To Make a Good Chair
22/03/2019 – 15/03/2019
Antenna Space, Shanghai
Pilar Corrias is pleased to announce Cui Jie solo show To Make a Good Chair at Antenna Space, in Shanghai.
To make a good chair is a dictum in the Bauhaus period. Earlier in 1917, Dutch De Stijl architect Gerrit Thomas Rietveld designed the famous Red Blue Chair, its coloured planes remind the paintings by Piet Mondrian, who was also a De Stijl artist. In the 30s, Finnish architect Alvar Aalto and designer Aino Marsio designed Armchair 41 Paimio after 5 years of experiments on wood bending. The chair was inspired by the Bauhaus architect Marcel Breuer’s 1925 design of Wassily Chair, named after the painter Wassily Kandinsky. Taking into consideration of the tormented bodies in tuberculosis sanatoria, Aalto substituted Breuer’s frigid steel tubes with steamed birchwood. Leave alone the kinship between Red Blue Chair and Wassily Chair, the lounge chair designed by Corbusier and Charlotte Perri and as well as more recent examples such as Frank Gehry’s cardboard Wiggle side chair are all under the same influence. Architectural historian Peter Smithson noted acutely that the chair had played a role in forecasting revolutionary movements in architecture. He once said there’s something peculiar about the chair that enables it to fashion new styles overnight, as if haunted by ghosts. Apparently, there’s the abstract concept of the human body embedded in this particular, intangible element, about which Nietzsche used to say that nobody has determined yet what the body is capable of. The architect sees huge potentials in that, any two kinds of unbalanced forces can form a body. The chair is highly conceptualized, and it seems that one can only sit when they at gravity-free condition. Contrary to this separative relationship, ergonomic chairs are the prostheses that are reconstituting the body, from the delay of fatigue resulted by body postures, to the adjustments of arms and eyes, a whole set of technology is establishing the semiotic system of ergonomics, and the body without gravity is taken captive by ergonomics (etymology: Greek “ergon” (work) + “nomoi” (natural law), or is understood as “human factors” ), even our imagination of the future is penetrated by it: chairs in sci-fi movies are radical expressions of ergonomics. The chair mutates, with the tensions from architecture and ergonomics, and the body cannot sit. Perhaps painters have long been aware of it. In Gauguin’s Chair and Van Gogh’s Chair painted by Vincent Van Gogh, a burning candle sits in for the absent body of Gauguin, and the body of Van Gogh himself is just as an unlit pipe on the chair. Pollock simply got up from the chair, bent down to the canvas and started splashing paint. Architecture and painting are nothing more than a game started around the chair.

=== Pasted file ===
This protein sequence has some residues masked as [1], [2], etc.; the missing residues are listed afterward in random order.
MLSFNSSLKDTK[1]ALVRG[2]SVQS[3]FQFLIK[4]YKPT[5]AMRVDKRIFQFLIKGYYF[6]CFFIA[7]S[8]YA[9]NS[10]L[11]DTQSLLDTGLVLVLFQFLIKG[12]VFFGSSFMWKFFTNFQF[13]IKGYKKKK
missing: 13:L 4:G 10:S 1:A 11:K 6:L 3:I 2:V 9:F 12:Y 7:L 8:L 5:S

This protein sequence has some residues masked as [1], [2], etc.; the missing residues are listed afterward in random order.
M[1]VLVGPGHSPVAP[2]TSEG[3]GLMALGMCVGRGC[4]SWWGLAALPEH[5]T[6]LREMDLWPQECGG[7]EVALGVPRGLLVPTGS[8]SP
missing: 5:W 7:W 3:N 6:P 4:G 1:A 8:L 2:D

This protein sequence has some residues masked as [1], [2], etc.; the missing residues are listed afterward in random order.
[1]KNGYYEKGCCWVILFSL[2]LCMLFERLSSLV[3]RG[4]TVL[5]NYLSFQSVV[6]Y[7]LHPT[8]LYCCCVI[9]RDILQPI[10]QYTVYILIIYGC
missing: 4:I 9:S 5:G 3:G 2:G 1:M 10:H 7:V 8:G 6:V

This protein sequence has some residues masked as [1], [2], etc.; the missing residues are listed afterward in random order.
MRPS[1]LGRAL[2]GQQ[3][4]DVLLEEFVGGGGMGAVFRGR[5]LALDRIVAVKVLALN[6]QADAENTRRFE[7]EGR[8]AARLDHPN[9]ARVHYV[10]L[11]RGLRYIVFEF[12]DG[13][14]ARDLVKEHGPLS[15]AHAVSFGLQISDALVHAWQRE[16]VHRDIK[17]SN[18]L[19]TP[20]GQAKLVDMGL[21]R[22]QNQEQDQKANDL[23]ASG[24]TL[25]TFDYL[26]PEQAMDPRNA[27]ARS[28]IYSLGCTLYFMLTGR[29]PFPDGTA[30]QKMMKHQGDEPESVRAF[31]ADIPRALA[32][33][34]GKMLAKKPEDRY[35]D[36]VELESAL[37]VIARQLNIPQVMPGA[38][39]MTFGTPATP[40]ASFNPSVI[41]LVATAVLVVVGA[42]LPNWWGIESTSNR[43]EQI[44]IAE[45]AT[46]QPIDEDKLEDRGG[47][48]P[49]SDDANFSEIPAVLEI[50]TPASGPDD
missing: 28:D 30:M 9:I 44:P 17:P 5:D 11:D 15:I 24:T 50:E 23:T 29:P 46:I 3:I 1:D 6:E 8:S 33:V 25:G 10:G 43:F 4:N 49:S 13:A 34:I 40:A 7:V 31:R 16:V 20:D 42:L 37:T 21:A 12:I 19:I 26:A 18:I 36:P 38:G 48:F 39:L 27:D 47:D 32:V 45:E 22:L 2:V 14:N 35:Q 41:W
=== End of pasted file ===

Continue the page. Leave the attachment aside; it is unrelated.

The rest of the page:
Cui Jie’s solo exhibition “To make a good chair” unfolds from a unique perspective of Chinese traditional garden landscape. Mainly featuring the newly works of paintings and sculptures, Cui’s recent creation focuses on the subtle connection between architecture, chair and human body.